via Shutterstock

Whether that concern surfaces immediately or later, it is always present. It frequently represents a deal-breaker for engaging hourly employees in any type of process improvement, business engagement, or training opportunity. Because they are paid by the hour and work on activities that directly impact the organization’s output or productivity, they seem to be off limits when it comes to participating in strategic activities to improve the business.

What about the financial hurdle of engaging hourly employees in innovation strategy?

My response to the general manager on the productivity and payment issue centered on two things:

  • He is paying managers and salaried team members when they are spending all or part of a day focused on generating ideas business improvement ideas.
  • Salaried team members are also, in theory, being pulled away from productive activities more directly related to their jobs when they participate in innovation workshops. It is just harder to see the productivity loss with a salaried employee. There is a tacit expectation that salaried workers will put in extra time to make up the difference, lowering their hourly cost to the point where it appears their focused innovation time is free.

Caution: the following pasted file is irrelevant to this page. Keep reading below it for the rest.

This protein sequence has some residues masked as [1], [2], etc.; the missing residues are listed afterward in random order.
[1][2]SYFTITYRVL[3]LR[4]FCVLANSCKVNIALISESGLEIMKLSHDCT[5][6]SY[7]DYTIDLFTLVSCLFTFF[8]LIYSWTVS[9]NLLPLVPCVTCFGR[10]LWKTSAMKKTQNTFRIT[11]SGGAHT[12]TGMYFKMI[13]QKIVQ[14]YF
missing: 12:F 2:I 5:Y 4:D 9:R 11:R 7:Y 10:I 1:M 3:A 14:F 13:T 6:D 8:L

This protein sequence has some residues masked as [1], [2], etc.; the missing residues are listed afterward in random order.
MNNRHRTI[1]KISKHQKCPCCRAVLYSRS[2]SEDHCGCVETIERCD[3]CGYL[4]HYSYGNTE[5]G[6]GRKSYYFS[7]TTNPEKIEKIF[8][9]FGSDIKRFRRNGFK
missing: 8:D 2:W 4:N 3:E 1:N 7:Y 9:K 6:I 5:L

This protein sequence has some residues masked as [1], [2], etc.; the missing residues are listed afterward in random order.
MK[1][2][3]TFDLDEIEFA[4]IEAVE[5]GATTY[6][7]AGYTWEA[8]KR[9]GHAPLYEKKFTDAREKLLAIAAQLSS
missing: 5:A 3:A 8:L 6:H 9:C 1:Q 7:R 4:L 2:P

That reasoning changes the business decision.

No matter who is participating in the innovation activities, leadership is signing up for a near-term financial hit. Strategic leaders look at this as an investment with an expected future return. Executives focused on short-term issues look at it as a cost and productivity loss that makes it harder to hit their plans.

Granted, the monetary impact is real. Starbucks closed its stores May 29, 2018 to hold workshops addressing racial biases among employees. Some news stories estimate the cost was $12 million: $7 million of foregone revenue at its 8,000 company-owned Starbucks stores and $5 million in wages for employees that weren’t serving customers during those hours. Commentators pointed out, however, that the investment in improved customer relations for Starbucks is minimal compared to the brand’s $24 billion annual revenue.